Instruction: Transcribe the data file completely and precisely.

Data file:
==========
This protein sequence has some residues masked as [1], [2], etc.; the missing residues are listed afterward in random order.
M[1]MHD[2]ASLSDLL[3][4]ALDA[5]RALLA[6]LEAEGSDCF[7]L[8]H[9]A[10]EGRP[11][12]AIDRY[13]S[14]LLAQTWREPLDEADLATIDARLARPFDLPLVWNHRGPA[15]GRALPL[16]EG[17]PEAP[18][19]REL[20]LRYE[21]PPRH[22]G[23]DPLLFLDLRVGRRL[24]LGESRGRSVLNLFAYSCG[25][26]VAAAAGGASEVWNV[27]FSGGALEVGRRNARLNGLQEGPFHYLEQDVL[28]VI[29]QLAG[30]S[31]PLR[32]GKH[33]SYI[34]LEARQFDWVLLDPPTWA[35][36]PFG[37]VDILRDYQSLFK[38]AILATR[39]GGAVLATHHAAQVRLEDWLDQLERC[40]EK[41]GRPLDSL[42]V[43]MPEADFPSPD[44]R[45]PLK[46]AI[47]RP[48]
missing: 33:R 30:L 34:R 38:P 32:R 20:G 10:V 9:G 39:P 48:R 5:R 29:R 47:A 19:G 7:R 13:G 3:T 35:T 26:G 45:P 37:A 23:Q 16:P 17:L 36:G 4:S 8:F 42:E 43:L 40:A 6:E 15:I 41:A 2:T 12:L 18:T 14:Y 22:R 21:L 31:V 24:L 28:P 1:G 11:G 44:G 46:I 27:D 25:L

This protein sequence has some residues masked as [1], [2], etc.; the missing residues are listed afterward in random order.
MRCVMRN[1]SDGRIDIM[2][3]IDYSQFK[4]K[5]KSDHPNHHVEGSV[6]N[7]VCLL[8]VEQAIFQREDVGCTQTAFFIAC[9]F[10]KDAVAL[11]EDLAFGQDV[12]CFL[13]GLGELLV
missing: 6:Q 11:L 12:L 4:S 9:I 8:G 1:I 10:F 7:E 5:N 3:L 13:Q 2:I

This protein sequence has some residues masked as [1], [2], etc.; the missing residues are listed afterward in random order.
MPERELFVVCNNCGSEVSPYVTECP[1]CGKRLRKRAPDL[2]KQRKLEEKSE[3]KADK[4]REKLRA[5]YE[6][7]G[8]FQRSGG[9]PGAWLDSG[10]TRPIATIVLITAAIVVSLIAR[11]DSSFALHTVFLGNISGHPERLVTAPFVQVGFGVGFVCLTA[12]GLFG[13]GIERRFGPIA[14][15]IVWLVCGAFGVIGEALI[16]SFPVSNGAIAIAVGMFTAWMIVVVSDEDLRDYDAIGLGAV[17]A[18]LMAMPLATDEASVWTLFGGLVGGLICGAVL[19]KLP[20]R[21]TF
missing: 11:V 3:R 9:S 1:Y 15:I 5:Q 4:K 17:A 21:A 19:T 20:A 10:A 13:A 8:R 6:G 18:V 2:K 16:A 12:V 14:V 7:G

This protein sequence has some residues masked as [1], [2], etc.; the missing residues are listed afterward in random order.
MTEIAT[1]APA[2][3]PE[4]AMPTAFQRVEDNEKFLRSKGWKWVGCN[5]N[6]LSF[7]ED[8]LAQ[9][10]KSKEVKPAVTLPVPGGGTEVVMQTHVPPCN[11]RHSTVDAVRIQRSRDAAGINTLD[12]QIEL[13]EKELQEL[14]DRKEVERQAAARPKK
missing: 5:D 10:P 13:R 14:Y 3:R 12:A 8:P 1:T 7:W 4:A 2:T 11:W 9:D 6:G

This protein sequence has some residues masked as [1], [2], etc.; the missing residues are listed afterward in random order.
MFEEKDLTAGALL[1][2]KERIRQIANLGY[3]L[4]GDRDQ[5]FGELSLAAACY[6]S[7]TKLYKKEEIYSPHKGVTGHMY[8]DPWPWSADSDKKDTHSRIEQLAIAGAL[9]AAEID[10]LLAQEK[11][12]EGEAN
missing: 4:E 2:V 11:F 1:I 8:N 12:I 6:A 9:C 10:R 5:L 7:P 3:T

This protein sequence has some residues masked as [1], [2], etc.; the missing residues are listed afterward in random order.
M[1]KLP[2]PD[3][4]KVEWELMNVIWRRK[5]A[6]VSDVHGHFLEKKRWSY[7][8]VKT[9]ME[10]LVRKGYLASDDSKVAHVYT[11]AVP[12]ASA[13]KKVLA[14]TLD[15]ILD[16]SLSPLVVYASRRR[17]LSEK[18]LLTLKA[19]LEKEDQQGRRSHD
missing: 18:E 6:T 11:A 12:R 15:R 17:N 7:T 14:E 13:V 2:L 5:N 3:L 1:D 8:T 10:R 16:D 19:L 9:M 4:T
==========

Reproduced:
This protein sequence has some residues masked as [1], [2], etc.; the missing residues are listed afterward in random order.
M[1]MHD[2]ASLSDLL[3][4]ALDA[5]RALLA[6]LEAEGSDCF[7]L[8]H[9]A[10]EGRP[11][12]AIDRY[13]S[14]LLAQTWREPLDEADLATIDARLARPFDLPLVWNHRGPA[15]GRALPL[16]EG[17]PEAP[18][19]REL[20]LRYE[21]PPRH[22]G[23]DPLLFLDLRVGRRL[24]LGESRGRSVLNLFAYSCG[25][26]VAAAAGGASEVWNV[27]FSGGALEVGRRNARLNGLQEGPFHYLEQDVL[28]VI[29]QLAG[30]S[31]PLR[32]GKH[33]SYI[34]LEARQFDWVLLDPPTWA[35][36]PFG[37]VDILRDYQSLFK[38]AILATR[39]GGAVLATHHAAQVRLEDWLDQLERC[40]EK[41]GRPLDSL[42]V[43]MPEADFPSPD[44]R[45]PLK[46]AI[47]RP[48]
missing: 33:R 30:L 34:R 38:P 32:R 20:G 10:V 9:G 39:P 48:R 5:R 29:R 47:A 19:G 7:R 13:G 3:T 35:T 26:G 45:P 37:A 23:Q 16:P 17:L 36:G 4:S 8:F 42:E 43:L 40:A 6:E 15:I 41:A 2:T 12:L 18:T 14:Y 22:R 21:L 31:V 24:L 28:P 1:G 11:G 44:G 46:I 27:D 25:L

This protein sequence has some residues masked as [1], [2], etc.; the missing residues are listed afterward in random order.
MRCVMRN[1]SDGRIDIM[2][3]IDYSQFK[4]K[5]KSDHPNHHVEGSV[6]N[7]VCLL[8]VEQAIFQREDVGCTQTAFFIAC[9]F[10]KDAVAL[11]EDLAFGQDV[12]CFL[13]GLGELLV
missing: 6:Q 11:L 12:L 4:S 9:I 8:G 1:I 10:F 7:E 5:N 3:L 13:Q 2:I

This protein sequence has some residues masked as [1], [2], etc.; the missing residues are listed afterward in random order.
MPERELFVVCNNCGSEVSPYVTECP[1]CGKRLRKRAPDL[2]KQRKLEEKSE[3]KADK[4]REKLRA[5]YE[6][7]G[8]FQRSGG[9]PGAWLDSG[10]TRPIATIVLITAAIVVSLIAR[11]DSSFALHTVFLGNISGHPERLVTAPFVQVGFGVGFVCLTA[12]GLFG[13]GIERRFGPIA[14][15]IVWLVCGAFGVIGEALI[16]SFPVSNGAIAIAVGMFTAWMIVVVSDEDLRDYDAIGLGAV[17]A[18]LMAMPLATDEASVWTLFGGLVGGLICGAVL[19]KLP[20]R[21]TF
missing: 11:V 3:R 9:S 1:Y 15:I 5:Q 4:K 17:A 21:A 19:T 20:A 10:A 13:A 8:R 6:G 18:V 2:K 16:A 12:V 14:V 7:G

This protein sequence has some residues masked as [1], [2], etc.; the missing residues are listed afterward in random order.
MTEIAT[1]APA[2][3]PE[4]AMPTAFQRVEDNEKFLRSKGWKWVGCN[5]N[6]LSF[7]ED[8]LAQ[9][10]KSKEVKPAVTLPVPGGGTEVVMQTHVPPCN[11]RHSTVDAVRIQRSRDAAGINTLD[12]QIEL[13]EKELQEL[14]DRKEVERQAAARPKK
missing: 5:D 10:P 13:R 14:Y 3:R 12:A 8:P 1:T 7:W 4:A 2:T 11:W 9:D 6:G

This protein sequence has some residues masked as [1], [2], etc.; the missing residues are listed afterward in random order.
MFEEKDLTAGALL[1][2]KERIRQIANLGY[3]L[4]GDRDQ[5]FGELSLAAACY[6]S[7]TKLYKKEEIYSPHKGVTGHMY[8]DPWPWSADSDKKDTHSRIEQLAIAGAL[9]AAEID[10]LLAQEK[11][12]EGEAN
missing: 4:E 2:V 11:F 1:I 8:N 12:I 6:A 9:C 10:R 5:L 7:P 3:T

This protein sequence has some residues masked as [1], [2], etc.; the missing residues are listed afterward in random order.
M[1]KLP[2]PD[3][4]KVEWELMNVIWRRK[5]A[6]VSDVHGHFLEKKRWSY[7][8]VKT[9]ME[10]LVRKGYLASDDSKVAHVYT[11]AVP[12]ASA[13]KKVLA[14]TLD[15]ILD[16]SLSPLVVYASRRR[17]LSEK[18]LLTLKA[19]LEKEDQQGRRSHD
missing: 18:E 6:T 11:A 12:R 15:R 17:N 7:T 14:E 13:V 2:L 5:N 3:L 1:D 8:T 10:R 16:D 19:L 9:M 4:T